Effective beginning January of this year, the Medicare Access and CHIP Reauthorization Act of 2015 (MACRA) attempts to increase clinician engagement in value-based care by fundamentally changing how Medicare reimburses physicians for the care of its beneficiaries.
For most eligible physicians, new requirements mean that reimbursement is tied in part to participation in the Merit-Based Incentive Payment System (MIPS), which encompasses physician quality reporting. Reporting on clinical quality measures itself is not new; in fact, MIPS consolidates a number of more familiar Medicare initiatives, including the previous Physician Quality Reporting System (PQRS). The stakes, however, will rise. After a period of data collection, analysis, and scoring, MIPS will begin exposing eligible physicians to potential payment adjustments totaling upwards of 4% and potentially as high as 9% of their overall Medicare Part B payments. (Payments can also be adjusted down.)
At this early stage, physician reporting under MIPS and its ultimate impact on clinical quality remain to be seen. Ongoing discourse about its implementation, effectiveness, and ability to foster meaningful clinician engagement will also certainly be needed. Nonetheless, it can be helpful for policymakers and clinicians alike to recognize that, fundamentally, quality reporting—and by extension, measure performance—are exercises in the act of goal-setting. In turn, the aspirational goal of any quality reporting program should be to encourage performance within domains that improve care and benefit patients.
As a result, insights from goal-setting theory may help clinicians and policymakers improve performance under MIPS and design future policy. For example, based on work dating back 50 years, social scientists have identified five principles that frequently define successful individual and organizational goal-setting and achievement. Within this frame, goals must be clear and appropriately challenging, requisites for ensuring that they are explicitly actionable while capturing interest and motivation. Additionally, goals are more often achieved when they are undergirded by commitment, which fosters perseverance through obstacles, as well as feedback, which enables clarification and course correction. Finally, consideration of the complexity, time, and difficulty required to achieve goals (i.e., task complexity) is vital to ensuring that goals are set and pursued appropriately.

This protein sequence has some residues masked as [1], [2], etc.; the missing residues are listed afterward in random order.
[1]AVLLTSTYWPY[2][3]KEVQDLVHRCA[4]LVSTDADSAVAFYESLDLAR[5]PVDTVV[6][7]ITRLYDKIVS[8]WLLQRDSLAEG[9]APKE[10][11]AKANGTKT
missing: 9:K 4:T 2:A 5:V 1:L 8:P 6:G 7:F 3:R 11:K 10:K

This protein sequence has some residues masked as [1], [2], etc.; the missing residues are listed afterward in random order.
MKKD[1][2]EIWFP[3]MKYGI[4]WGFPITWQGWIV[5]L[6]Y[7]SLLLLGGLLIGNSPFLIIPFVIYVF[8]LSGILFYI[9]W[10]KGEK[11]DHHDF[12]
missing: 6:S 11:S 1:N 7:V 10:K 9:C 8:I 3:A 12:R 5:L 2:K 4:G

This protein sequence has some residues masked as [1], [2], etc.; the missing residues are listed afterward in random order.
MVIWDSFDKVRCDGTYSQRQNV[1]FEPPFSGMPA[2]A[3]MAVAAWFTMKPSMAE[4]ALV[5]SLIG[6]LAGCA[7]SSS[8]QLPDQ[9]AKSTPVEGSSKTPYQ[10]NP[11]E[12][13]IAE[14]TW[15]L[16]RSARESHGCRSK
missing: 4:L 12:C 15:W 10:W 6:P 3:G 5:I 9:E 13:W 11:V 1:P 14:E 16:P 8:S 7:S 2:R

The first principle is an inherent feature of quality reporting requirements. Within a guiding framework (e.g., minimum number of measures; inclusion of outcome or other high-priority measure), MIPS fosters goal clarity by permitting eligible physicians to report on specific measures of their choosing. In contrast, however, it is less clear how the program reinforces other goal-setting principles. For example, many measures that are most relevant for improving quality are also likely to require certain degrees of challenge and commitment. However, those submitted under MIPS may either be measures that possess such features or instead those that are most common, accessible, and/or convenient to report.
While helpful, the measure applicability validation processes utilized by Medicare, which attempt to identify whether physicians are reporting appropriate measures for their practices, do not fully address this issue. Additionally, while Medicare has provided feedback to physicians reporting under previous programs, these data have not been designed to explicitly promote practice improvement.
Moreover, not all quality measures possess the same task complexity, and within internal medicine, the same kinds of measures can have very different complexity based on patient population and disease features. For example, medication-focused measures such as antidepression medication management (based on the number of patients diagnosed with major depression who remained on antidepressant treatment) and prevention and treatment of cardiovascular disease (based on the number of patients with high cardiovascular risk who are prescribed statins) may require different time commitment and patient engagement. There are also important distinctions between measures focused on incentivizing physicians to “do more” (e.g., prescribing medication, obtaining screening) versus “do less” (e.g., not prescribing antibiotics for uncomplicated acute rhinosinusitis).
How can these insights be applied to quality reporting under MIPS? In the spirit of ultimately achieving quality improvement and high performance, and not just reporting, clinicians can apply goal-setting principles in selecting measures for MIPS participation. Beyond identifying measures that can be consistently and accurately reported, clinicians could prioritize those that align with group commitment and for which actionable local feedback can reinforce or adjust behavior.
Using the frame of task complexity can also shed light on which measures may be more or less appropriate to select based on feasibility and difficulty. In turn, policymakers could consider how to integrate principles from goal-setting theory into future policy design. For example, incentivizing clinicians to report on a consistent panel of measures over multiple years could reinforce measure applicability validation processes and underscore the importance of sustained commitment in selected domains.
In the end, choices and strategies will inevitably vary by clinician and organization. However, clinicians and policymakers alike could benefit from thoughtful consideration of how goal-setting theory, which ultimately underlies the effort to identify, track, and perform on stated goals, can be applied to physician quality reporting under MIPS.